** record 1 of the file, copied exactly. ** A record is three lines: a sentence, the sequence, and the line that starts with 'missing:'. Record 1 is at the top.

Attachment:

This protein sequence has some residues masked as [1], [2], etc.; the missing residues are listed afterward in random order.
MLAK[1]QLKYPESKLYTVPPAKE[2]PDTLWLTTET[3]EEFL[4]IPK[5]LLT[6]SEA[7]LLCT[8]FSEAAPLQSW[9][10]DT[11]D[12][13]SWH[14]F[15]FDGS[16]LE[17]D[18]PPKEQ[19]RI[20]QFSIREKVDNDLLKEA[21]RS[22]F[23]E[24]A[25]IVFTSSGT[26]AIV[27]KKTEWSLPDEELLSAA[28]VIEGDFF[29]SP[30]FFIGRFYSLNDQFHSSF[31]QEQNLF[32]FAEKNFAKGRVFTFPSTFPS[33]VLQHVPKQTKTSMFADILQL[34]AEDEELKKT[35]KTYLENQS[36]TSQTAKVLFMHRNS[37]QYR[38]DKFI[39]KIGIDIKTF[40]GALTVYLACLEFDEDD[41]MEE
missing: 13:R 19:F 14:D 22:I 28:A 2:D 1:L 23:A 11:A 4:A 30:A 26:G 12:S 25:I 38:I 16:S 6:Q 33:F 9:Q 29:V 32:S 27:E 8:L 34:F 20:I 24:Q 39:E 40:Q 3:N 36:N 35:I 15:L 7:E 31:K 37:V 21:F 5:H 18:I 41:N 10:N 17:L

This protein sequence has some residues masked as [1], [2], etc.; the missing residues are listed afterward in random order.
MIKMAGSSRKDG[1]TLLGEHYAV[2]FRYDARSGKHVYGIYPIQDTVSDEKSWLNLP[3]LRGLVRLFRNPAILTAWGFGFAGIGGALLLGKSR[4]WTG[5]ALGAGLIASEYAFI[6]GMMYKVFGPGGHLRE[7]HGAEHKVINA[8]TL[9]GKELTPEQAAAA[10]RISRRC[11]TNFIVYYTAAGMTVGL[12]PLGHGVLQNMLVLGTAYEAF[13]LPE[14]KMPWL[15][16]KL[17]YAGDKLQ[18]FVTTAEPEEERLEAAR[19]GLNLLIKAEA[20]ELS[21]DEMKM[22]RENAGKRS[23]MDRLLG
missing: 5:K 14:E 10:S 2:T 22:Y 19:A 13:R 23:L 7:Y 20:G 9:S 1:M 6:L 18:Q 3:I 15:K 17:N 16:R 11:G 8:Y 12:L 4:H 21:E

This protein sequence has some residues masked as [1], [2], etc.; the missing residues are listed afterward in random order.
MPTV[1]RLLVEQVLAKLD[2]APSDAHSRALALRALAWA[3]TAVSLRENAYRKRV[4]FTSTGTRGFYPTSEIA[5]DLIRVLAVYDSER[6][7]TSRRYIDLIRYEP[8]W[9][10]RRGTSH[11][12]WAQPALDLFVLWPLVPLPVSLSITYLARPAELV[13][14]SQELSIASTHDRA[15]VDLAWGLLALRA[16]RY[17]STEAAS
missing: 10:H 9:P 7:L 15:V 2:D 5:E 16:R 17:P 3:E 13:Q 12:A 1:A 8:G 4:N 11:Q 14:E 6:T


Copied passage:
This protein sequence has some residues masked as [1], [2], etc.; the missing residues are listed afterward in random order.
MLAK[1]QLKYPESKLYTVPPAKE[2]PDTLWLTTET[3]EEFL[4]IPK[5]LLT[6]SEA[7]LLCT[8]FSEAAPLQSW[9][10]DT[11]D[12][13]SWH[14]F[15]FDGS[16]LE[17]D[18]PPKEQ[19]RI[20]QFSIREKVDNDLLKEA[21]RS[22]F[23]E[24]A[25]IVFTSSGT[26]AIV[27]KKTEWSLPDEELLSAA[28]VIEGDFF[29]SP[30]FFIGRFYSLNDQFHSSF[31]QEQNLF[32]FAEKNFAKGRVFTFPSTFPS[33]VLQHVPKQTKTSMFADILQL[34]AEDEELKKT[35]KTYLENQS[36]TSQTAKVLFMHRNS[37]QYR[38]DKFI[39]KIGIDIKTF[40]GALTVYLACLEFDEDD[41]MEE
missing: 13:R 19:F 14:D 22:I 28:A 2:D 1:L 23:A 11:A 4:A 30:A 26:G 12:S 25:I 38:I 16:S 6:Q 33:F 9:Q 29:V 32:S 27:E 8:L 34:F 20:I 24:Q 39:E 40:Q 3:N 36:N 35:I 15:L 7:E 31:K 37:V 21:F 5:H 18:I 41:N 10:N 17:L